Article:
By DANISH ZARGAR / MUDASIR AHMED
Shonglipora (Budgam): Because of a state government lease to the Army, almost every other family in this central Kashmir village has lost a loved one to a bewitching meadow two hours away.
One of the latest victims, Bashir Ahmad, a 32-year-old father of two, was brought home dead from Tosmaidan this June, killed by a left-over artillery shell while tending his cows.
With an incomplete list of 31 neighbours consumed by the meadow’s deadly charms, villagers have begun a fight to see the last of the Army which is geared to renew a 50-year lease that expires next year.
Since 1964, when the lease was signed, this byword for scenic beauty, has hosted mankind’s ugliest pursuit–the preparation of war—leaving behind grim reminders in torn human bodies and mutilated families.
Live ordnance litters the slopes and glens after spring-to-autumn military exercises in perfecting soldiers in the art of destruction.
The shells, from various forms of artillery, including the famed Bofors howitzers, are a death trap for nearby poverty-stricken villagers who subsist on grazing cattle in the vicinity.
Villagers insist that the lease of the meadow with an expanse of over 3000 kanals hadcondemned them to penury in addition to tragic deaths, and Tosmaidan’s tourism potential, if explored, could lift them from lives of deprivation.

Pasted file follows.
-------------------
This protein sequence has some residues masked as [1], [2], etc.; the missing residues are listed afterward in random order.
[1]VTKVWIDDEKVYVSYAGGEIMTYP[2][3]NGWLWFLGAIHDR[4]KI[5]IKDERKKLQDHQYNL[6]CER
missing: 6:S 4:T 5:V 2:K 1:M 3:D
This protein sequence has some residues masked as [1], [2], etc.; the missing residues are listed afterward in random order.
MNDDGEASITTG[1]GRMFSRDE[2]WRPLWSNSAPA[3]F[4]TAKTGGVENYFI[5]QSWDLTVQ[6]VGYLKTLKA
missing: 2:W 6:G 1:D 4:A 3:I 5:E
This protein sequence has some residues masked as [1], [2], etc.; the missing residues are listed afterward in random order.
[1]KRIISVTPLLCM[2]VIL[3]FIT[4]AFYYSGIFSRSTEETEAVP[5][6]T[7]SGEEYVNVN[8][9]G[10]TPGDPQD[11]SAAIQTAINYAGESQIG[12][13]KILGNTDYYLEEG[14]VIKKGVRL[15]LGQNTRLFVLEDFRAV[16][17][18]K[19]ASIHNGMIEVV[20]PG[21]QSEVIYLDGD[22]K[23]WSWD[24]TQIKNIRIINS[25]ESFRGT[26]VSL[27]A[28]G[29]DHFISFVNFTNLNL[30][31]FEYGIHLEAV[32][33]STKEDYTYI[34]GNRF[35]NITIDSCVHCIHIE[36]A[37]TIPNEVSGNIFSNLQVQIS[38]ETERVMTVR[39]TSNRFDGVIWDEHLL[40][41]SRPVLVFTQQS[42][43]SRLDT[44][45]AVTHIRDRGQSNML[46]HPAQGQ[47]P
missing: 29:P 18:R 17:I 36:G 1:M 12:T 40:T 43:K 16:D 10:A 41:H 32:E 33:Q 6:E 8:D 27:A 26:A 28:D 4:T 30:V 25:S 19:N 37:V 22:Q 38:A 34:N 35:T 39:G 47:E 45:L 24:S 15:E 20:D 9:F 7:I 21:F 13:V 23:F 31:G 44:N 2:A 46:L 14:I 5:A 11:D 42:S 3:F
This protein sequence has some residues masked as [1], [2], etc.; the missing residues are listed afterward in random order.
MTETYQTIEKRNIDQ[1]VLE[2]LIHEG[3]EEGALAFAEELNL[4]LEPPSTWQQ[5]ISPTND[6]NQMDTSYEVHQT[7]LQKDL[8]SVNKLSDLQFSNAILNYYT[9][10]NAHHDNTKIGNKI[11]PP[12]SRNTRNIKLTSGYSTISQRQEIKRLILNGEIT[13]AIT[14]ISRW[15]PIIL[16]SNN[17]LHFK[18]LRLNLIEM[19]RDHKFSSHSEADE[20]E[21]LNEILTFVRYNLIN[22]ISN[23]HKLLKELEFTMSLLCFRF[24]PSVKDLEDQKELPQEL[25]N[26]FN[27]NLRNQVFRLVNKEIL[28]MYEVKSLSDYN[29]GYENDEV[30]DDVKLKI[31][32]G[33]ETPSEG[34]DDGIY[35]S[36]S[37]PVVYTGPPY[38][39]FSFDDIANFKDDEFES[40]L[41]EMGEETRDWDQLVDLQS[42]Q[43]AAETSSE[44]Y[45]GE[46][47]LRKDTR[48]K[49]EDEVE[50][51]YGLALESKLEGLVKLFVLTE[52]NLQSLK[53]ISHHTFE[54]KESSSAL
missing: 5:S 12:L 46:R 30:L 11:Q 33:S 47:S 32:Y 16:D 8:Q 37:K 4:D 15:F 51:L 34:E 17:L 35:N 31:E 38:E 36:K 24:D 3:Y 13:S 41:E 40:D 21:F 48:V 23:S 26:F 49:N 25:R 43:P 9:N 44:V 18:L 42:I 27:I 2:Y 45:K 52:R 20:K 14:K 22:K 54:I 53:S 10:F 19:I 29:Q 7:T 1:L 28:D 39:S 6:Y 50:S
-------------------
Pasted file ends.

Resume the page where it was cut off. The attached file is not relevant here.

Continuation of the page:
Determined to force the government not to renew the lease to the Army, locals have already begun to face political manipulations, and say the Army has begun to keep tabs on activists at the forefront of their campaign.
Bashir’s wife, Hajra lives with her son and daughter in a dark and airless tin shed in Khwaja Mohalla, barely surviving on a tiny patch of land which grows maize.
Hajra recalls the ill-fated Saturday her husband was brought dead from Tosmaidan, as her son Amin, 7, and daughter Afroza, 11, look on. “We are not rich. We possess only a cow, a bull and a calf, which are left in Tosmaidan for grazing,” the 30-year-old widow says.
“That day he (Bashir) wanted to take salt for the cattle, and there he accidently stepped on a shell. Only his dead body, with a shattered leg, returned home,” she says.
“We didn’t see it happen,” she continues, caressing her son who stands clutching her legs. “But we know what happened and how it happened. Here people often get killed like this.”
Shonglipora, perhaps the last populated place on the road to Tosmaidan, is full of stories of many other Bashirs–they walk into the meadow, and return home as dead, mutilated bodies.
And not many families have been lucky to find their loved ones in one piece.